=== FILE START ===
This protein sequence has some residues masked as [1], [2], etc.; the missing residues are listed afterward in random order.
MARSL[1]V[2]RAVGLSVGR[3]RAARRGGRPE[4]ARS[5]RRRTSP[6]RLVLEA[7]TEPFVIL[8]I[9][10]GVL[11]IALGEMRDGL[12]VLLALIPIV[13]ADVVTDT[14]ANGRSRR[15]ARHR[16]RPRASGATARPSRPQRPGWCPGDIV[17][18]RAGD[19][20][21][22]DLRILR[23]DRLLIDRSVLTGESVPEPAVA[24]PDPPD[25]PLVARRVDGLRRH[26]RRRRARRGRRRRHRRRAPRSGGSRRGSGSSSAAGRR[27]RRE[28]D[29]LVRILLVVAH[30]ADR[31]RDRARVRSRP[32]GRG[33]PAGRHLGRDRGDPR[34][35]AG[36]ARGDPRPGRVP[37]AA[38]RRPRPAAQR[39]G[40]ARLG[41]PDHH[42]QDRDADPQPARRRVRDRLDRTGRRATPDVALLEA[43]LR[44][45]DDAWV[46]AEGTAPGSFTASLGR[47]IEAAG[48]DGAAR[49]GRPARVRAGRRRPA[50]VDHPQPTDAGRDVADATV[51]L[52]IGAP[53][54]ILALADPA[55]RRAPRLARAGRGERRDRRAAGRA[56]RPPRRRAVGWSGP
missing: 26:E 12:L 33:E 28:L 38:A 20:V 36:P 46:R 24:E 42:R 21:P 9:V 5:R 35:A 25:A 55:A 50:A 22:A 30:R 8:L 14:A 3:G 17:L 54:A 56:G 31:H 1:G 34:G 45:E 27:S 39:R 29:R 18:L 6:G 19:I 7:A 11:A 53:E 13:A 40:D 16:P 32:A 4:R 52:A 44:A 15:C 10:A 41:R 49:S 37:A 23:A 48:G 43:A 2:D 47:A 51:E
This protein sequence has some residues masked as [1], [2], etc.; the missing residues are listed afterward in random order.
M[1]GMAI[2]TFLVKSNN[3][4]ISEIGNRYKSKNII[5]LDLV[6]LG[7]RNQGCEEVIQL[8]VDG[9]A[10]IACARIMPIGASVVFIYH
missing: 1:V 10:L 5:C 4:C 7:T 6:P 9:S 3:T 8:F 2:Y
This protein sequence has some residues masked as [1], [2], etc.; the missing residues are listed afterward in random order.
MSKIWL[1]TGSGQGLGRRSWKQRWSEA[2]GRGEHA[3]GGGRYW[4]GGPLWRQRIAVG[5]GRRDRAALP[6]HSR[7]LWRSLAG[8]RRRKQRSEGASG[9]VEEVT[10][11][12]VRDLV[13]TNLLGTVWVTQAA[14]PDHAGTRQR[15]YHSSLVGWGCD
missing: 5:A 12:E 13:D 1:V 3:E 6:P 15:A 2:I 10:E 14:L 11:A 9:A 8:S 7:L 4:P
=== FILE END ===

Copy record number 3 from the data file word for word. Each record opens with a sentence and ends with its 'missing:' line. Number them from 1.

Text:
This protein sequence has some residues masked as [1], [2], etc.; the missing residues are listed afterward in random order.
MSKIWL[1]TGSGQGLGRRSWKQRWSEA[2]GRGEHA[3]GGGRYW[4]GGPLWRQRIAVG[5]GRRDRAALP[6]HSR[7]LWRSLAG[8]RRRKQRSEGASG[9]VEEVT[10][11][12]VRDLV[13]TNLLGTVWVTQAA[14]PDHAGTRQR[15]YHSSLVGWGCD
missing: 5:A 12:E 13:D 1:V 3:E 6:P 15:A 2:I 10:E 14:L 11:A 9:A 8:S 7:L 4:P